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A PIONEER HISTORY
of
Wayne Tp., Darke County, Ohio
by
Samuel Long
1901
Table of Contents
pages [3]-5  pages 6-9  pages 10-13  pages 14-17  pages 18-21  pages 22-25  pages 26-29
pages 30-33  pages 34-37  pages 38-41  pages 42-45  pages 46-49  pages 50-53  pages 54-57
Surname Index

PIONEER HISTORY

rearing a young family. Robert Goens was another occupant to the northwest part of the section. These school lands were sort of pasture grounds for the flocks of the surrounding farmers, and the tingling of the bells was a varied melody, but each family as a rule could tell their bell. These lands abounded in the milk sick, and the writer has seen both young cattle and hogs tremble and fall from its effects. What it really was or its real cause, was a mystery of its day; of course, tradition said, the Indians knew all about it and its cure, but no one ever got the secret, doubtless, because the stealthy Indian knew not himself. In this forest Washington and Albert Long, when they were boys out gathering nuts, became bewildered, and in striking out for home, disputed as to the course. As Albert is a little "fixed" in his notions, Washington had to give in to his way. Luckily while going in the wrong course, they came upon William Swisher, the celebrated deer hunter of those days, who conducted them to the State Road, and pointed out the course to Jacksonville. Washington says when he got in sight of Modest Taylor's, he knew where he was at, and said he would cut across for home, but where he told Albert to go the writer does not know, likely not home, for there is where Albert went. David Rhoades was a later arrival, but quite in time to help roll logs and split rails. He owned lands south of Woods. His widow and the children are still residents.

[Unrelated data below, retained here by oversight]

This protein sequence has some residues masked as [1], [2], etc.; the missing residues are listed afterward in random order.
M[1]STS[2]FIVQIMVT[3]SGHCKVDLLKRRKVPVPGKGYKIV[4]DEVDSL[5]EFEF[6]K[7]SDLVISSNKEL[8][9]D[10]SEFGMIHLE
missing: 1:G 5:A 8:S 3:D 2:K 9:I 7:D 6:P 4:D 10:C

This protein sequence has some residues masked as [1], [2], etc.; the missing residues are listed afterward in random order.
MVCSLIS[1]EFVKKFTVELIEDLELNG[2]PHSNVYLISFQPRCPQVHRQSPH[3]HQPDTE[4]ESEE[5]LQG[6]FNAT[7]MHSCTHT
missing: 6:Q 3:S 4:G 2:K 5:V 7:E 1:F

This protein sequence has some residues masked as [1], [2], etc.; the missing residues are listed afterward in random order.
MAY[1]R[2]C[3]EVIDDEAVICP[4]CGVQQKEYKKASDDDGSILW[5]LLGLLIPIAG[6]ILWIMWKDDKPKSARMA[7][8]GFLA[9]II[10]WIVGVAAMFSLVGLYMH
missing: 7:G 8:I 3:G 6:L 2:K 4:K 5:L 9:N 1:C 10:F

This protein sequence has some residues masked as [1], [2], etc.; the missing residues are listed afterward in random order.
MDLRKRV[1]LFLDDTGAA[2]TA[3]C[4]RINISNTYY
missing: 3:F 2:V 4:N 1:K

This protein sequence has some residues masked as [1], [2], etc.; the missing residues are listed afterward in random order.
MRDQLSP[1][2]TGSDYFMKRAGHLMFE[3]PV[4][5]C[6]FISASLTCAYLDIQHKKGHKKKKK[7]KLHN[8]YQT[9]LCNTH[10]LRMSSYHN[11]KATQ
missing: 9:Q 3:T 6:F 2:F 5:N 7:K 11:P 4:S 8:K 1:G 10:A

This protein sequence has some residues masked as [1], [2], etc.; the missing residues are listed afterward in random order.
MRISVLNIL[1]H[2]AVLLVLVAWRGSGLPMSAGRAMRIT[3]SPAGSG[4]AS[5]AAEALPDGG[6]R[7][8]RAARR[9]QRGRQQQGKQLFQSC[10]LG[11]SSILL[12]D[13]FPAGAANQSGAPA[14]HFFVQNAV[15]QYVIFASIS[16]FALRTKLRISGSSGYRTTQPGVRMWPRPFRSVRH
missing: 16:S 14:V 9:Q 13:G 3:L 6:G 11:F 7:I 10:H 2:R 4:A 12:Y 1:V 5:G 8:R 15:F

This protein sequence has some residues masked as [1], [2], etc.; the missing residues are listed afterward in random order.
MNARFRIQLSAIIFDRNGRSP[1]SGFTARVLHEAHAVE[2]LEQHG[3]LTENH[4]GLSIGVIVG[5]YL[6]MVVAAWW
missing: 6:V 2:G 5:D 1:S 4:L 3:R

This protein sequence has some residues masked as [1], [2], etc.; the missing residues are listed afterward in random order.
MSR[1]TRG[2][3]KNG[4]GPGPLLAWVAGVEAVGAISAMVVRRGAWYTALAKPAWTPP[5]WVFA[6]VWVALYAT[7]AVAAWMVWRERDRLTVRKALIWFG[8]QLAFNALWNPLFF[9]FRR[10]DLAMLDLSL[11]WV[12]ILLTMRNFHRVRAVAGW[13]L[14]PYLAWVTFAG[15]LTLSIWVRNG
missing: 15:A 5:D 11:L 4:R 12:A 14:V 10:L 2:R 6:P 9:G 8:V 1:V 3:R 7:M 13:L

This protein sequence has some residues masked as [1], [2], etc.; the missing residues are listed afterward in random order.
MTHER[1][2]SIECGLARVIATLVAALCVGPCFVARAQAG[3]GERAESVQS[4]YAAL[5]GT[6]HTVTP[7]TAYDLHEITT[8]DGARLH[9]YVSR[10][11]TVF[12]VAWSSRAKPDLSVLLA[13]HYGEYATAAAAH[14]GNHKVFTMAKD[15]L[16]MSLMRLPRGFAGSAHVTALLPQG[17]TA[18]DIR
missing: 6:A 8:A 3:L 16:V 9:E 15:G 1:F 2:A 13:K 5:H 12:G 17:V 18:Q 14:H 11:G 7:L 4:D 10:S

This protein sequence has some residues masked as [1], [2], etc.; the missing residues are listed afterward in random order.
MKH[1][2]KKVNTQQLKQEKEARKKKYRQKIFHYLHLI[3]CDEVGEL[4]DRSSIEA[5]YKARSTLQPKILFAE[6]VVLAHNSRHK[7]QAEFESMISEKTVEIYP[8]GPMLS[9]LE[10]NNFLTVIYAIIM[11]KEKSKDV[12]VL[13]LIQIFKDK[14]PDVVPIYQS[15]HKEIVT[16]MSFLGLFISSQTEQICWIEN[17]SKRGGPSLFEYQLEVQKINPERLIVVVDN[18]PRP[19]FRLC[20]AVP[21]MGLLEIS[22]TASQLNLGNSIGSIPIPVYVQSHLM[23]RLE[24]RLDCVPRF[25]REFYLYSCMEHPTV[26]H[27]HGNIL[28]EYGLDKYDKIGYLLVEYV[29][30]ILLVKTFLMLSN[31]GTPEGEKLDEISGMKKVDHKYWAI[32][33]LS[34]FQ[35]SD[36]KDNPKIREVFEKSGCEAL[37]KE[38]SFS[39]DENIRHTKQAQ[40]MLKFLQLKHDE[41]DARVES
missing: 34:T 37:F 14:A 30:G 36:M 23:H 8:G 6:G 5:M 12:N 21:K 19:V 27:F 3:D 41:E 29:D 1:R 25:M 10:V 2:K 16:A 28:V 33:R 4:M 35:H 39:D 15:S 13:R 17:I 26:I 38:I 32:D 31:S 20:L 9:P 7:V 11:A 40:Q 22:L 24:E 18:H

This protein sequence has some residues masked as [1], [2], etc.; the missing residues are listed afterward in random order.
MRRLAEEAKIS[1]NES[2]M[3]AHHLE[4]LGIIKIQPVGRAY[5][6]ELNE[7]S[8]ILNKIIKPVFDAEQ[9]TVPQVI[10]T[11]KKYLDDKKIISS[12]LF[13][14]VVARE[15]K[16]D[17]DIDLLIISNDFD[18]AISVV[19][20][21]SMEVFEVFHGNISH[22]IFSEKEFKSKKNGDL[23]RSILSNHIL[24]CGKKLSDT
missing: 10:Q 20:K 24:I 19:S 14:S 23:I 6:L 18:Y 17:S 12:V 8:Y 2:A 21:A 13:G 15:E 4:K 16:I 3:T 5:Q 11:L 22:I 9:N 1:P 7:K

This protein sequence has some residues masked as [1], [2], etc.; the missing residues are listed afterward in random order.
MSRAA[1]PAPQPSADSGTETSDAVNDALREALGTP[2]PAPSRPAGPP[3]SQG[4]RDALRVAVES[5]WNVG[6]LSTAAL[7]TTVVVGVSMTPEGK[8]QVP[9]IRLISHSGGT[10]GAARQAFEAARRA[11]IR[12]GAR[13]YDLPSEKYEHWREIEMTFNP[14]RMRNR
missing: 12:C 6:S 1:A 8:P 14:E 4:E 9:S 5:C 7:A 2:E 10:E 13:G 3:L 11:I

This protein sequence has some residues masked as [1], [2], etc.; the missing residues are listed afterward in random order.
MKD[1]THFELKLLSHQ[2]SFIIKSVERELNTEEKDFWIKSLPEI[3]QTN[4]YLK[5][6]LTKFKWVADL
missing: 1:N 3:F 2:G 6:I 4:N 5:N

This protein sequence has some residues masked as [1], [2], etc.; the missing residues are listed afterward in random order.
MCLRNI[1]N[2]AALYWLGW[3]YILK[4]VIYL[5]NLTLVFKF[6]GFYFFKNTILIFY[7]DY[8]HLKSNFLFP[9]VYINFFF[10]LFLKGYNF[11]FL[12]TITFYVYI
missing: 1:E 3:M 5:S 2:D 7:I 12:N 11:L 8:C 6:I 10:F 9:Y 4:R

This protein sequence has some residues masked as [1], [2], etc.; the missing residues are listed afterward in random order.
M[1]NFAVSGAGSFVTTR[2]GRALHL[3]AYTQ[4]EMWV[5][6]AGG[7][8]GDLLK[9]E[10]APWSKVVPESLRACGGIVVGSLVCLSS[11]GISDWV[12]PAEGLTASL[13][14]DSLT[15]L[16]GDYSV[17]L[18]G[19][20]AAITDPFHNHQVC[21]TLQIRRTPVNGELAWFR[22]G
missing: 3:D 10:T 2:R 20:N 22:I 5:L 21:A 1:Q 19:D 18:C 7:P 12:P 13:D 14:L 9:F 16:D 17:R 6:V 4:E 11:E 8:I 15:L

John W. Apple was adjacent to Rhoades, owning one-half of a quarter section, he was a clever, active citizen. His widow still survives. They reared quite a goodly family. William Apple, his cousin, was near by as a country blacksmith and machanic of farm implements. He came up to Jacksonville at its transition into Versailles, and in the following years was one of its active tradesmen. He has retired from business and resides in the north part of town. His children are known and identified with modern Versailles. George Apple was to the west of Rhodes, owning half a quarter section. He was of the hard workers well remembered. Of his children were William, John, George, Jacob, Lavina, Lydia, Sarah, and Tillie, and of this lineage there is quite a

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PIONEER HISTORY

number which are identified with the modern surrounding communities. George Fletcher was adjacent to Taylor and the school lands owning one half of a quarter section. He was an orderly quiet citizen. Of his family were a son, Peter and Mrs. David Goens, and Mrs. R. Palser, and a successive lineage.